Re: Two shapes and one line.

Quote:

Originally Posted by

**Nervous** The furthest I've gotten is

$\displaystyle 60 = 4x + 3y $

PS, this is just for a test I'm taking online, I'm not even in a calculus class. Don't think I'm trying to cheat or anything.

Well if you cut the wire at length x, then the remaining length is 60 - x.

If you make the square with the length 60 - x, then its side length is $\displaystyle \displaystyle \begin{align*} \frac{60 - x}{4} \end{align*}$ and its area is $\displaystyle \displaystyle \begin{align*} \left(\frac{60-x}{4}\right)^2 = \frac{3600 - 120x + x^2}{16} \end{align*}$

If the triangle is made with the length x, then its base is x and its height is $\displaystyle \displaystyle \begin{align*} \frac{\sqrt{3}\,x}{2} \end{align*}$, therefore its area is $\displaystyle \displaystyle \begin{align*} \frac{\sqrt{3}\,x^2}{4} \end{align*}$

So the total area is $\displaystyle \displaystyle \begin{align*} \frac{3600 - 120 + \left(4\sqrt{3} + 1\right)x^2}{16} \end{align*}$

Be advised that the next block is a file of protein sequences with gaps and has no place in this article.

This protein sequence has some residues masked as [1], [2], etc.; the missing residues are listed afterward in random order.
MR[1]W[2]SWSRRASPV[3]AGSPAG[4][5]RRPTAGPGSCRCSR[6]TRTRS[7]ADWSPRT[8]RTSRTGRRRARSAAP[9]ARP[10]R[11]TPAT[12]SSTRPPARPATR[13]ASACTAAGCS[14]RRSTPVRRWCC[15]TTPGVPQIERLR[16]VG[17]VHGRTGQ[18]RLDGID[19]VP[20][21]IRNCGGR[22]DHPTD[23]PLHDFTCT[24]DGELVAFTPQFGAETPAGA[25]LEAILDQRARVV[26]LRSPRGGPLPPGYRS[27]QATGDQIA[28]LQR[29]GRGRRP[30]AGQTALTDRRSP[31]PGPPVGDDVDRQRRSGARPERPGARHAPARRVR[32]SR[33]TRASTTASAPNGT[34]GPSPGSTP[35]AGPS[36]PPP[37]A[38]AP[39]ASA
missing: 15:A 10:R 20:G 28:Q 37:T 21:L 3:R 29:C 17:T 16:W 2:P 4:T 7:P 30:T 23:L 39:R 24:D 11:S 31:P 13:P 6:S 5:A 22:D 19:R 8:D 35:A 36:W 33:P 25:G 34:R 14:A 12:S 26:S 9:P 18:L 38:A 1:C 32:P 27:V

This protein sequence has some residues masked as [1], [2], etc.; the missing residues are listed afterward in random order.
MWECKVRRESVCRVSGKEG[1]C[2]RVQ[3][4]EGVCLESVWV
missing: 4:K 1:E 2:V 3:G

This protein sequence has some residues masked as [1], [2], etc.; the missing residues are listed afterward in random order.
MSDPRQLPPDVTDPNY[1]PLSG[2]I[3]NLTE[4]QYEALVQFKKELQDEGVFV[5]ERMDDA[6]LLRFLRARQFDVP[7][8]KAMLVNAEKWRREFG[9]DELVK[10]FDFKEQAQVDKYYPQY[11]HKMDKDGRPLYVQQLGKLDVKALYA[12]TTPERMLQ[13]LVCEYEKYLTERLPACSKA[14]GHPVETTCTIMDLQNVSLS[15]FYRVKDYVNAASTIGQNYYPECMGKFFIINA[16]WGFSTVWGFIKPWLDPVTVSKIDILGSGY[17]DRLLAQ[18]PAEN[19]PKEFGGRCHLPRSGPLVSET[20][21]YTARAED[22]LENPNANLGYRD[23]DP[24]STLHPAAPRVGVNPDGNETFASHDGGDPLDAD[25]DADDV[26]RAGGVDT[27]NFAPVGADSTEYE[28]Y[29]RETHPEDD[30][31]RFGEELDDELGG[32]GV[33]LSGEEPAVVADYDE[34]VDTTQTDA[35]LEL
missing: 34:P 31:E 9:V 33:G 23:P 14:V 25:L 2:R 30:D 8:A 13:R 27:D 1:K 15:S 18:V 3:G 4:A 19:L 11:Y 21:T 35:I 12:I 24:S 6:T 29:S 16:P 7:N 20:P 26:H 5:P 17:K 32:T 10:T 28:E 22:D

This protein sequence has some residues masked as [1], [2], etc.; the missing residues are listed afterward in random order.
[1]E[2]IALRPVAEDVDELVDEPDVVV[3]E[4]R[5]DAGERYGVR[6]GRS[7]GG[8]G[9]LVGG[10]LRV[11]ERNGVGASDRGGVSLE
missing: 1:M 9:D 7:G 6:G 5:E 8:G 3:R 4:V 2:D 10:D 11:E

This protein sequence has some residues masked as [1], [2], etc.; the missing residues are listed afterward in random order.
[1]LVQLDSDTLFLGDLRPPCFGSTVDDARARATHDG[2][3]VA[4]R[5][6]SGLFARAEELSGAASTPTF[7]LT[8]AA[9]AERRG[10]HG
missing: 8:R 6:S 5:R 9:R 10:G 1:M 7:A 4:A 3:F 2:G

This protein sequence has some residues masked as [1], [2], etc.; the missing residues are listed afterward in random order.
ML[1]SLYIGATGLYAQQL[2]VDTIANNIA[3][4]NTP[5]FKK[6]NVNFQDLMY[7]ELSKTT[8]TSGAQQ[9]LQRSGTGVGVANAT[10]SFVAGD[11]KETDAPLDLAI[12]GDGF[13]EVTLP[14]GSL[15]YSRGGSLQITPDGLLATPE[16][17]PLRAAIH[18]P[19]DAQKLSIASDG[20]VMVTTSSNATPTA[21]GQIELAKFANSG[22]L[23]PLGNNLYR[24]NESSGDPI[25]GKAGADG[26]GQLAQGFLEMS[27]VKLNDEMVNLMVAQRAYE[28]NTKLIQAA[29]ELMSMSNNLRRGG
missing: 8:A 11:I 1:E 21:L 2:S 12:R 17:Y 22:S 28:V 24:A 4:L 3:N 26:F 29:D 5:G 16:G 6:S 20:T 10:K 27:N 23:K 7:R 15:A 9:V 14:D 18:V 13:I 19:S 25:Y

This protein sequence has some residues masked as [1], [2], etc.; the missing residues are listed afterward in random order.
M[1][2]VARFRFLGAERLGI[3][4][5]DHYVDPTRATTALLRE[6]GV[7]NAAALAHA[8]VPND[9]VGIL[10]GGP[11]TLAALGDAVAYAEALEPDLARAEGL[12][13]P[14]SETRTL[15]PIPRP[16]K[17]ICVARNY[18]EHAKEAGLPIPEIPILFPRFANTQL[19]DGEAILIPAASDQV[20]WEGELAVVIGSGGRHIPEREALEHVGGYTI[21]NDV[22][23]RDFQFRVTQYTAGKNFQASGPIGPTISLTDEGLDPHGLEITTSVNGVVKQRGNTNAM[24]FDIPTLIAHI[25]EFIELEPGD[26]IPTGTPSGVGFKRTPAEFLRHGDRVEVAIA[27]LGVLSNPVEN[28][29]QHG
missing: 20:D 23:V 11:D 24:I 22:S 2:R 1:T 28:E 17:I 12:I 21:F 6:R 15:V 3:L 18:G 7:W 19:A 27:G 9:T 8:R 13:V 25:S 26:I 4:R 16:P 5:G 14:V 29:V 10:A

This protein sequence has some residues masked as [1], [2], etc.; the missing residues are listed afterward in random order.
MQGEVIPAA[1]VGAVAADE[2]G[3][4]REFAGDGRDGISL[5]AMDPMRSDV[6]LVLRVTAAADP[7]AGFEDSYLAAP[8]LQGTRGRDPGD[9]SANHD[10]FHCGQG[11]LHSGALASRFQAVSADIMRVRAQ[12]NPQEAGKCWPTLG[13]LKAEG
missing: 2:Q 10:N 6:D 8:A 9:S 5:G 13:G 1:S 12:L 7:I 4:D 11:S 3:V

Can you figure out how to find the maximum area now?

Re: Two shapes and one line.

I derived the fraction and got:

$\displaystyle \frac{-120+2x+8\sqrt{3}x^2}{16}$

I set it equal to zero and got:

$\displaystyle x=~7.568$

And when I plugged that into the original equation, I got ~196.620

But, the answer is supposed to be 225...

Re: Two shapes and one line.

You equated area to zero! You should equate its derivative to zero in order to obtain x value that makes area maximum $\displaystyle \frac{60}{1+4 \sqrt{3}}$ or something like that!

Re: Two shapes and one line.

$\displaystyle \frac{60}{1+4 \sqrt{3}} = ~7.568$